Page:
Instancing your bricks takes up far less memory, so I'd advise on doing that. It's definitely possible to include all your seperate bricks, mortar, trim details, whatever, in the same bake. I kept all my bricks seperate in Max2009 - You just add them all into the dialog when you come to baking.

    EQ is right with adding "padding bricks", to help with AO/normals at the edge. Just add them in the same manner you would with a tiling image, and it should yield a perfect bake. All you need is another column of bricks, either side of what you have in your screen.

    I managed to get 4 seperate textures by approaching it modularly, and by making sure all of the "padding" bricks were the same:

    4 seperate walls for baking:
    sc_walls01.jpg

    Inside UE3:
    sc_walls02.jpg
  • Mark Dygert
    EQ brought up some really great points. I'll add that putting a grout plane in there and spacing out the bricks will also help since bricks almost always have some kind of grout.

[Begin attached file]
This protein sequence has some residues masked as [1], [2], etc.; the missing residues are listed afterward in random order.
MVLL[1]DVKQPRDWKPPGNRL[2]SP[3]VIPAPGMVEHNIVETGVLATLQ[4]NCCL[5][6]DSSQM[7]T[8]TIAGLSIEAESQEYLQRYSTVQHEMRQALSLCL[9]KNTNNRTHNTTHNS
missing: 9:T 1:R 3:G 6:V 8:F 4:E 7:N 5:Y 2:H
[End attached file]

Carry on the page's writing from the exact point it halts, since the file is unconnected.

• Pedro Amorim
    Man. THose are some fine ass walls you got there Glynn.
    Do love.
    I believe they illustrate perfectly what was said before about walls and stuff. :) cool stuff
  • Steen
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    Steen triangle
    EQ - I see what you mean about padding bricks. Those end bricks need to get the same shadows as the rest. Thanks.

    Glynnsmith - Excellent examples. With the noise map you mentioned, is that something you'd add to your normal map in photoshop with the nvidia normal map plugin?

    Vig - You're right about the grout. I think I'm going to work up some more brick variations, and this time I'll leave some room.

    Thanks loads for the good replies. You guys are awesome.
  • Ged
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    Ged interpolator
    awesome thread I had just this same problem recently
  • glynnsmith
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    glynnsmith polycounter lvl 11
    Steen wrote: »
    Glynnsmith - Excellent examples. With the noise map you mentioned, is that something you'd add to your normal map in photoshop with the nvidia normal map plugin?
    I generally don't touch the nVidia plugin, because it can produce lower quality results to some of the other solutions available.

    For this kind of stuff, I use Crazybump. Make a greyscale noise height map, get crazybump to convert it into a normal, then use crazybump to combine that with your baked normal map.
  • Steen